5 Things to Consider When Renting a Home in Hawaiʻi

From knowing your lifestyle to the flexibility that comes with renting, there’s a lot to think about, and List Sotheby’s International Realty can help.
Houses On Pacific Ocean In Oahu Hi
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For some, renting a home in Hawaiʻi is a vital first step toward eventual homeownership. Whether you’re a local looking to find a space to call your own or a potential homebuyer from the Mainland looking to see what life in the Islands is like before jumping deeper into the market, here are some things to consider when renting a home in Hawaiʻi.  

 1. Test the Waters by Renting a Home

 For potential homeowners coming in from out of state, renting a home before making the move to buy is a great option, if you can swing it financially. Moving to Hawaiʻi is a big, big, decision, and while island life is fantastic, it isn’t for everybody. I encourage people—if they’re not sure where they want to settle down—to rent in an area for at least six months,” says Hai Cha Lambert, an agent at List Sotheby’s International Realty. It’s best to live in the neighborhood or district you’re interested in for an extended period of time to get a feel of the culture they have there.”  

2. No Strings Attached

 Unlike buying a home, which can tie you down financially with decades of mortgage payments, renting is a more flexible option for to-be residents. While a lease can commit you to a rental for six months to a year, you can still always try living somewhere else once the lease is up. By renting, you have flexibility in what your payments are going to be, in a sense,” says Drew Read, a local Realtor with List Sotheby’s International Realty. Economically, for the short-term, renting is beneficial. And if you don’t like living on Kauaʻi, you can try another island like Maui or Oʻahu. You have that flexibility with renting that you don’t with owning.”  

 3. Consider Your Lifestyle

 Once you’re in the market for a home rental, you have to consider what needs you have for your particular lifestyle. That means families with school-age children will have to look into school district options. Those who don’t own a car or who like to commute by bicycle will probably want to look for something more central—and avoid renting at the top of any hills. Remote workers won’t have to think twice about a commute, however office-bound employees will. Knowing what your lifestyle is like will help narrow down your search and increase the chances that your move to Hawaiʻi will be a positive one.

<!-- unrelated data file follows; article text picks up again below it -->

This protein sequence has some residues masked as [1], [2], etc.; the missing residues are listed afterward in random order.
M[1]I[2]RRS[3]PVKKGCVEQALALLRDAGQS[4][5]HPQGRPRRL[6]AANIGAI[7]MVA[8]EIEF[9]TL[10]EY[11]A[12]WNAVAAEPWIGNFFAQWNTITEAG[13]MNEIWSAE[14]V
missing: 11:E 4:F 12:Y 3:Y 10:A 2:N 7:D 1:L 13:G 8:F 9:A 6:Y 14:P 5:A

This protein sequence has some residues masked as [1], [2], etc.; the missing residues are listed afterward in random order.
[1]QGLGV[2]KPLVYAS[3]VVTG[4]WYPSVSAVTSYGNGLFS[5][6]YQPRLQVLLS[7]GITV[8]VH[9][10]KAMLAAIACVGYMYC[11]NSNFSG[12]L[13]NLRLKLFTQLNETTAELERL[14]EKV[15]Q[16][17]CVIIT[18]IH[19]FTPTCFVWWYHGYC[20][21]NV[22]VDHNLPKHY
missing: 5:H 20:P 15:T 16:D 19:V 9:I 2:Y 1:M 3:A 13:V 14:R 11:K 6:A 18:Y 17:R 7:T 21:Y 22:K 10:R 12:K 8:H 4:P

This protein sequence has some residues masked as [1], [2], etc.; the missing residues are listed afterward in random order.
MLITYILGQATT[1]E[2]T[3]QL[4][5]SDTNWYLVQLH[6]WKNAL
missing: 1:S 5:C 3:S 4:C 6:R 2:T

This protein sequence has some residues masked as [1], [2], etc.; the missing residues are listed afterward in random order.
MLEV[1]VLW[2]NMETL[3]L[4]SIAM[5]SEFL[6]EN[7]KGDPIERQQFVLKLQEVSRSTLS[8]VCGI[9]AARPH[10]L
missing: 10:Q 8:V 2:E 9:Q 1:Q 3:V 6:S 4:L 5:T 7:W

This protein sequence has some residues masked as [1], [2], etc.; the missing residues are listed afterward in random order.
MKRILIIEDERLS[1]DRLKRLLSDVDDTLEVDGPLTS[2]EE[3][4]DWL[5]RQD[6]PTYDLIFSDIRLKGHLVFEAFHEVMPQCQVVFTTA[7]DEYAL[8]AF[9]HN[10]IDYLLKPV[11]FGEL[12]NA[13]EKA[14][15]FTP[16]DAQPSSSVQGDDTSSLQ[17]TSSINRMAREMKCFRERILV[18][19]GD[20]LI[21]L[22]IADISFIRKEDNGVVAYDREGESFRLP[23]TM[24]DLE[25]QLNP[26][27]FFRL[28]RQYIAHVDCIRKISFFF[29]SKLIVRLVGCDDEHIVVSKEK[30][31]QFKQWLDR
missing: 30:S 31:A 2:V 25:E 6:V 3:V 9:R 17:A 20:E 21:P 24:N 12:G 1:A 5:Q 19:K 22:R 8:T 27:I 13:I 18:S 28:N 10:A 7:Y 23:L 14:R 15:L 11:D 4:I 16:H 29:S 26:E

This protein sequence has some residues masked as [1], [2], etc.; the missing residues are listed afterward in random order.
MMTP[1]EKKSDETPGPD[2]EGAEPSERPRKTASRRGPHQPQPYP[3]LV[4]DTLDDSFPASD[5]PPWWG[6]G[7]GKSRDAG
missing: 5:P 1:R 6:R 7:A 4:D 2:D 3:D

You have to categorize couples with young children, retired people, professionals who travel a lot because their needs are different,” says Lambert. An elderly couple who just retired and are looking to move to a warmer climate—they have specific areas they’d like to rent compared to someone who’s looking for a cooler climate but still wants to live in Hawaiʻi.”  

 4. A Rental Can Become Yours—For a Price

 While it’s not common, if you find yourself loving the rental home you’re in, it’s not crazy to look into purchasing it from the current owner. List can find the homeowner of your rental and at least make that connection for you,” says Read. I’ve written letters to homeowners for clients. Even if their house isn’t on the market, anything is possible for the right price and if you can come to terms and negotiate the deal to everyone’s benefit, the sale can happen. Generally, however, you’re going all cash and over market value.” 

 5. List Sotheby’s Can Help Find Your Dream Rental

 If you’re unsure of where to start looking for a Hawaiʻi rental, List Sotheby’s International Realty is here to help. We have a rental department that has contacts to over 200 rental units,” says Lambert. We handle a lot of international clients as well as local clients, and have a huge rental department.” Using their vast knowledge of the Islands and local real estate, agents like Lambert and Read can connect clients with property managers in areas that they think would fit them best. And if clients end up in a place they’d like to eventually call their own, agents at List Sotheby’s can help with the possible next step, homeownership.  

Hai Cha Lambert, Realtor ® HI License RB-13951, (808) 286-6622. Find her agent profile page here. 

Drew Read, Realtor-Associate ® HI License RS-67769, (808) 782-3636. Find his agent profile page here. 

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